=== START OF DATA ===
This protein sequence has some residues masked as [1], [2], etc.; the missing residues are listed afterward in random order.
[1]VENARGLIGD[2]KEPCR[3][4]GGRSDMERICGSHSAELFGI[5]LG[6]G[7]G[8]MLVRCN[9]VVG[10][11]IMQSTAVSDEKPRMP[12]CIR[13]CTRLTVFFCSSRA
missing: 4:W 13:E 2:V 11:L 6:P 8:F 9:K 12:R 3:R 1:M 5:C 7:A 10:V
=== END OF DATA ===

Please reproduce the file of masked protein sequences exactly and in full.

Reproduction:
This protein sequence has some residues masked as [1], [2], etc.; the missing residues are listed afterward in random order.
[1]VENARGLIGD[2]KEPCR[3][4]GGRSDMERICGSHSAELFGI[5]LG[6]G[7]G[8]MLVRCN[9]VVG[10][11]IMQSTAVSDEKPRMP[12]CIR[13]CTRLTVFFCSSRA
missing: 4:W 13:E 2:V 11:L 6:P 8:F 9:K 12:R 3:R 1:M 5:C 7:A 10:V